This notice must include the name and address of the potential tenant and the projected date for the assignment or sublet. You must send this notice to the landlord’s address as it appears on your lease and it must be written in the same language (French, English, etc.) as the lease.

The landlord must reply within 15 of getting your notice. The landlord cannot refuse the assignment or sublet without a good reason: proposed tenant’s inability to pay the rent, problematic behavior of this tenant, etc. This is the case even if your lease says the landlord can refuse for other reasons. If the landlord does not respond to your notice within the 15-day period, the law considers this as an acceptance of your request to assign or sublet. 

If you do not give your notice in the proper way, it usually does not have legal value. It only has legal value in one case: you prove to the Régie du logement (rental board) that the landlord did not suffer because the notice did not respect the law.

You can get a model notice on the Régie du logement website or by visiting their offices.

What can I do if my landlord refuses my request to sublet or assign the lease?

You can ask the Régie du logement (rental board) to force your landlord to accept the assignment or sublet if he has no good reason for refusing.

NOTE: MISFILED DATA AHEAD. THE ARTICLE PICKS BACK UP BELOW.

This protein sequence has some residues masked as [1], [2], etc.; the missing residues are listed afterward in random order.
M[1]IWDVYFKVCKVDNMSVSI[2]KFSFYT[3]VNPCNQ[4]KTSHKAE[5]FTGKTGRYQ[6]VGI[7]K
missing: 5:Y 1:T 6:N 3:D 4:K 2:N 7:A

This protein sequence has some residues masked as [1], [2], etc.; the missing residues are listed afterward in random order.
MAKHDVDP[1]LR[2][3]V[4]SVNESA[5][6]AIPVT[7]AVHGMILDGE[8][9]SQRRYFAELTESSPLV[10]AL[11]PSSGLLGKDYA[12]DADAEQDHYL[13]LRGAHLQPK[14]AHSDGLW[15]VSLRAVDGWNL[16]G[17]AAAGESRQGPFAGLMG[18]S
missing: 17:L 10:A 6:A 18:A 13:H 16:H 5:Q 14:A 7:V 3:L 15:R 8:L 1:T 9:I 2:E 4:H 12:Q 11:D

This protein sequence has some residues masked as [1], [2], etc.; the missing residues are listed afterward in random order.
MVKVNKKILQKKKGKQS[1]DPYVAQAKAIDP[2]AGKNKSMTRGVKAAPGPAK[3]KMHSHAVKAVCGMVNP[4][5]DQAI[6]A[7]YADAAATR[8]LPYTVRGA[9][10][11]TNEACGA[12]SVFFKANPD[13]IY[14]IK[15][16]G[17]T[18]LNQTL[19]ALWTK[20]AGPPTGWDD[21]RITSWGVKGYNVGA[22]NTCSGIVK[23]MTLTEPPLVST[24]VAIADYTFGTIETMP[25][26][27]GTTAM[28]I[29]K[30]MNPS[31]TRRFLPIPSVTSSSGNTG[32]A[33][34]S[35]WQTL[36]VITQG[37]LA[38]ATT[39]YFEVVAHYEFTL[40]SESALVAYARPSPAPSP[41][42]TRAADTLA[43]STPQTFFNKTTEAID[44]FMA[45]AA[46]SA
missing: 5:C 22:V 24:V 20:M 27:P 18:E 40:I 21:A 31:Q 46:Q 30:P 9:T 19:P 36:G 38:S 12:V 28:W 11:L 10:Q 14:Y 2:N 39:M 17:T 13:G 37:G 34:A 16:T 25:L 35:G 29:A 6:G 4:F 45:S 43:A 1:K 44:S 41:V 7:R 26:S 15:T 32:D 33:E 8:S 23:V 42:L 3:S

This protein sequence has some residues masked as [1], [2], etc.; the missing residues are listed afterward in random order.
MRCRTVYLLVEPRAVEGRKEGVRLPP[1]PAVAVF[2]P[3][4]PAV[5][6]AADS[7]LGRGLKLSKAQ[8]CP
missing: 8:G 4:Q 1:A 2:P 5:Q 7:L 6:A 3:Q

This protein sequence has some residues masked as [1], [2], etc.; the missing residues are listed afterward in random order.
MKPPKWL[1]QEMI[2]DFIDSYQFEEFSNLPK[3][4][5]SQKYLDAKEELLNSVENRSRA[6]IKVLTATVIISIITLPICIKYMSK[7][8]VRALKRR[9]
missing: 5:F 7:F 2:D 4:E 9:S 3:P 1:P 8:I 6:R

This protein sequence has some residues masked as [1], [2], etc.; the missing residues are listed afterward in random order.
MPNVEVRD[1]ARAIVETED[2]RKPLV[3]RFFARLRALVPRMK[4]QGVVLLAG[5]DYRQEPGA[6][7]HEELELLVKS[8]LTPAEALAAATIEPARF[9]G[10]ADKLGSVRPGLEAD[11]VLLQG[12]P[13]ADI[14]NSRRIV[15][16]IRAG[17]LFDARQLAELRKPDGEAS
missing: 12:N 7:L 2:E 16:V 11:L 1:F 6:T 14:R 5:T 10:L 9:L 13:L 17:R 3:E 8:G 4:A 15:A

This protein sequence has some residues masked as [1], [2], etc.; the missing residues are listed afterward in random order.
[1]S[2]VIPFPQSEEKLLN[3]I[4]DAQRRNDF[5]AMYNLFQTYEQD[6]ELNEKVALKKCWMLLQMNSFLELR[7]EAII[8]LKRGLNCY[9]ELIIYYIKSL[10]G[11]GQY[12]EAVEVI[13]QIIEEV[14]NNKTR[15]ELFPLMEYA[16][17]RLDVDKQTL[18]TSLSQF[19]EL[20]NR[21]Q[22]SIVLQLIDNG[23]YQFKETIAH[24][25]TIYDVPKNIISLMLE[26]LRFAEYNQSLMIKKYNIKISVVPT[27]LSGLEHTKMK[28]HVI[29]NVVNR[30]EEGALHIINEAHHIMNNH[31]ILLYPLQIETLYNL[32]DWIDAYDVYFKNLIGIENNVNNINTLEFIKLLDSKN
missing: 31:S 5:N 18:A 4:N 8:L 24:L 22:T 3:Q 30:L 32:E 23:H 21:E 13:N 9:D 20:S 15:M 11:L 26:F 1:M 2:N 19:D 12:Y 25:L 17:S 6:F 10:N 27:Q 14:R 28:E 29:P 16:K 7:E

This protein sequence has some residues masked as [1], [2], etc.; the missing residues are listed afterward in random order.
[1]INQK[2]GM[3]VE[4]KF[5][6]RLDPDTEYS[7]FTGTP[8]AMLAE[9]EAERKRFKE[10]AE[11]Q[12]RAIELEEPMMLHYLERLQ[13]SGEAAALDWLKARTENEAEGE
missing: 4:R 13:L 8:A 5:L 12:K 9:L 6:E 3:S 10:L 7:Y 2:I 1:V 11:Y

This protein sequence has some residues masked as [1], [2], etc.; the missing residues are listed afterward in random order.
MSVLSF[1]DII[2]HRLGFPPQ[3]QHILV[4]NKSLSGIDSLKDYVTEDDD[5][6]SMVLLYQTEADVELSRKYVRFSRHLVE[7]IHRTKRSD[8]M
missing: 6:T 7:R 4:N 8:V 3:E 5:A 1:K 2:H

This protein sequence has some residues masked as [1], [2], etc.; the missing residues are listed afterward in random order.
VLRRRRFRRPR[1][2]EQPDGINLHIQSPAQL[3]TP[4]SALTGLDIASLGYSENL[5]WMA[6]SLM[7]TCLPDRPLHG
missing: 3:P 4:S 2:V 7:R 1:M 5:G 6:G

Keep in mind, though, that there is no point making a complaint to the Régie of you are in one of the situations when assigning or subletting is not allowed. Again, these situations are as follows:

  • You are a student renting housing in an educational institution.
  • You are a tenant in low-rent housing.
  • Your rental housing is your principal family residence and you do not have written permission from your spouse to assign or sublet it.

For more information on requests to the Régie du logement, see our article The Régie du logement.

What happens to the subtenant when a lease comes up for renewal?

When the lease is up, the original tenant has the option of returning.

But to be able to return, the original tenant, or the landlord, must give the subtenant 10-days-notice to leave. If this notice is not sent, the subtenant can stay in the dwelling and strike a new lease with the landlord.

What obligations does the original tenant have toward the subtenant?

A sublessor has several obligations toward the subtenant:

  • deliver the unit in good and clean condition
  • make sure the subtenant has peaceful enjoyment of the rental unit

Can a landlord cancel a sublet?

Yes. A landlord can ask to cancel a sublet if the subtenant causes serious inconvenience o the landlord or the occupants of the building. This could be the case, for example, if the subtenant pays the rent late or causes so much noise that other tenants complain.

A landlord in this situation can request not only the cancellation of the lease, but also compensation (money) for the harm caused.

Important !
This article explains in a general way the law that applies in Quebec. This article is not a legal opinion or legal advice. To find out the specific rules for your situation, consult a lawyer or notary.